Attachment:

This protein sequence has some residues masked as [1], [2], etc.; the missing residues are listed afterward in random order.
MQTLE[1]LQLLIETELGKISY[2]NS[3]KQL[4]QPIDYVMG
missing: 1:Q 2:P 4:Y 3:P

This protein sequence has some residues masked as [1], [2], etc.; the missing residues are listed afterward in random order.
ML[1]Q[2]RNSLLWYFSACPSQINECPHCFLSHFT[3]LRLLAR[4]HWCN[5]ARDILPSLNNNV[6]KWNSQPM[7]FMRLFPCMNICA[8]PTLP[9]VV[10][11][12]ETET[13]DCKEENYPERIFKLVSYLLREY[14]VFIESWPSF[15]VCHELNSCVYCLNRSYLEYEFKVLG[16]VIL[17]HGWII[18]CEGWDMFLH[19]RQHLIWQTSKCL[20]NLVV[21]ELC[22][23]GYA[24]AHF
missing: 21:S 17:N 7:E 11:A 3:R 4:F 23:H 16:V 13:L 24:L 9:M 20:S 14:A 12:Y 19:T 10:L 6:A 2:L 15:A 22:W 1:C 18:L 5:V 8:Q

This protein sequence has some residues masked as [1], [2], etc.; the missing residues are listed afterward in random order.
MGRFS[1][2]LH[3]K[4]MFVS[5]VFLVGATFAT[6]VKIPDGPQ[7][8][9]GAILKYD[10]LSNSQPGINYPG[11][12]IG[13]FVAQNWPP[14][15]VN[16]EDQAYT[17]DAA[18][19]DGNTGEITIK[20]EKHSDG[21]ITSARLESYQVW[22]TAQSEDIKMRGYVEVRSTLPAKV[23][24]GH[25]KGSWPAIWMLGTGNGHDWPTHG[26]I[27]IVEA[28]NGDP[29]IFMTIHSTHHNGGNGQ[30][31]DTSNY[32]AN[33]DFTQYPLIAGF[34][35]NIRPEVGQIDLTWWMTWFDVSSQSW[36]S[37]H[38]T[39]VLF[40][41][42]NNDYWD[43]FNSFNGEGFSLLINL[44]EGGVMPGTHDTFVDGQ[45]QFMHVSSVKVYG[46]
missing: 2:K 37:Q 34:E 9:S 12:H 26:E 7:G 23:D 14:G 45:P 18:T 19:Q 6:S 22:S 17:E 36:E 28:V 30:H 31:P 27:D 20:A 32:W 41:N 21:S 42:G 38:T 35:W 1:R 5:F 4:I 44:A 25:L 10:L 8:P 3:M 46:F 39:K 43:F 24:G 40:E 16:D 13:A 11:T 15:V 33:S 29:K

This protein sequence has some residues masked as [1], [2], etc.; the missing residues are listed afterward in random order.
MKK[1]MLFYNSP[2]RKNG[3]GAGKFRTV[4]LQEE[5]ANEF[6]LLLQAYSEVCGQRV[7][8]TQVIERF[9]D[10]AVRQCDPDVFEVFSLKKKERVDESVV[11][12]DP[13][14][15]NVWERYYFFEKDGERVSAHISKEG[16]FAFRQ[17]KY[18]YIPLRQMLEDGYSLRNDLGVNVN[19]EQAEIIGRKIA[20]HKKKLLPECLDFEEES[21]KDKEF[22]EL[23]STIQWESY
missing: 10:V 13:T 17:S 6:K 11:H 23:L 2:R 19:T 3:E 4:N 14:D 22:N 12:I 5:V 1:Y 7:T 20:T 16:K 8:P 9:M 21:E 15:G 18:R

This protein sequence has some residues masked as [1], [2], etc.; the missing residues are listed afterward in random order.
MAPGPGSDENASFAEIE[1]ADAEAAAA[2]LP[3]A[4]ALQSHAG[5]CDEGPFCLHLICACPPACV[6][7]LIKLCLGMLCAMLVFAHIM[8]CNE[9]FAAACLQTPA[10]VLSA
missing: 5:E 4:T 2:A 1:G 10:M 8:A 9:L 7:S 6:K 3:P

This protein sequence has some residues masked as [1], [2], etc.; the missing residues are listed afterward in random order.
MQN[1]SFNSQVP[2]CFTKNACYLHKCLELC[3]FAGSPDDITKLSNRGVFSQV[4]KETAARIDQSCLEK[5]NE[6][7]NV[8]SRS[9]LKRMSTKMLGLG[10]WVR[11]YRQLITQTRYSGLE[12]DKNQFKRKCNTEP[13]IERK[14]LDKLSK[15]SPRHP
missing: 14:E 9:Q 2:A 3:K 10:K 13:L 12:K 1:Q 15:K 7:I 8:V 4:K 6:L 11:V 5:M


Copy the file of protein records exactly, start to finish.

This protein sequence has some residues masked as [1], [2], etc.; the missing residues are listed afterward in random order.
MQTLE[1]LQLLIETELGKISY[2]NS[3]KQL[4]QPIDYVMG
missing: 1:Q 2:P 4:Y 3:P

This protein sequence has some residues masked as [1], [2], etc.; the missing residues are listed afterward in random order.
ML[1]Q[2]RNSLLWYFSACPSQINECPHCFLSHFT[3]LRLLAR[4]HWCN[5]ARDILPSLNNNV[6]KWNSQPM[7]FMRLFPCMNICA[8]PTLP[9]VV[10][11][12]ETET[13]DCKEENYPERIFKLVSYLLREY[14]VFIESWPSF[15]VCHELNSCVYCLNRSYLEYEFKVLG[16]VIL[17]HGWII[18]CEGWDMFLH[19]RQHLIWQTSKCL[20]NLVV[21]ELC[22][23]GYA[24]AHF
missing: 21:S 17:N 7:E 11:A 3:R 4:F 23:H 16:V 13:L 24:L 9:M 20:S 14:A 12:Y 19:T 10:L 6:A 2:L 15:A 22:W 1:C 18:L 5:V 8:Q

This protein sequence has some residues masked as [1], [2], etc.; the missing residues are listed afterward in random order.
MGRFS[1][2]LH[3]K[4]MFVS[5]VFLVGATFAT[6]VKIPDGPQ[7][8][9]GAILKYD[10]LSNSQPGINYPG[11][12]IG[13]FVAQNWPP[14][15]VN[16]EDQAYT[17]DAA[18][19]DGNTGEITIK[20]EKHSDG[21]ITSARLESYQVW[22]TAQSEDIKMRGYVEVRSTLPAKV[23][24]GH[25]KGSWPAIWMLGTGNGHDWPTHG[26]I[27]IVEA[28]NGDP[29]IFMTIHSTHHNGGNGQ[30][31]DTSNY[32]AN[33]DFTQYPLIAGF[34][35]NIRPEVGQIDLTWWMTWFDVSSQSW[36]S[37]H[38]T[39]VLF[40][41][42]NNDYWD[43]FNSFNGEGFSLLINL[44]EGGVMPGTHDTFVDGQ[45]QFMHVSSVKVYG[46]
missing: 2:K 37:Q 34:E 9:S 12:H 26:E 7:G 23:D 14:G 45:P 18:T 19:Q 6:S 22:S 17:E 36:E 28:V 30:H 31:P 27:D 20:A 32:W 41:N 21:S 42:G 38:T 35:W 1:R 5:F 4:I 44:A 25:L 10:L 8:P 3:M 46:F 39:K 43:F 24:G 40:E 16:D 13:A 11:T 15:V 33:S 29:K

This protein sequence has some residues masked as [1], [2], etc.; the missing residues are listed afterward in random order.
MKK[1]MLFYNSP[2]RKNG[3]GAGKFRTV[4]LQEE[5]ANEF[6]LLLQAYSEVCGQRV[7][8]TQVIERF[9]D[10]AVRQCDPDVFEVFSLKKKERVDESVV[11][12]DP[13][14][15]NVWERYYFFEKDGERVSAHISKEG[16]FAFRQ[17]KY[18]YIPLRQMLEDGYSLRNDLGVNVN[19]EQAEIIGRKIA[20]HKKKLLPECLDFEEES[21]KDKEF[22]EL[23]STIQWESY
missing: 10:V 13:T 17:S 6:K 11:H 23:L 2:R 19:T 3:E 4:N 14:D 22:N 12:I 5:V 1:Y 7:T 20:T 16:K 8:P 9:M 21:E 15:G 18:R

This protein sequence has some residues masked as [1], [2], etc.; the missing residues are listed afterward in random order.
MAPGPGSDENASFAEIE[1]ADAEAAAA[2]LP[3]A[4]ALQSHAG[5]CDEGPFCLHLICACPPACV[6][7]LIKLCLGMLCAMLVFAHIM[8]CNE[9]FAAACLQTPA[10]VLSA
missing: 5:E 4:T 2:A 1:G 10:M 8:A 9:L 7:S 6:K 3:P

This protein sequence has some residues masked as [1], [2], etc.; the missing residues are listed afterward in random order.
MQN[1]SFNSQVP[2]CFTKNACYLHKCLELC[3]FAGSPDDITKLSNRGVFSQV[4]KETAARIDQSCLEK[5]NE[6][7]NV[8]SRS[9]LKRMSTKMLGLG[10]WVR[11]YRQLITQTRYSGLE[12]DKNQFKRKCNTEP[13]IERK[14]LDKLSK[15]SPRHP
missing: 14:E 9:Q 2:A 3:K 10:K 13:L 12:K 1:Q 15:K 7:I 8:V 4:K 6:L 11:V 5:M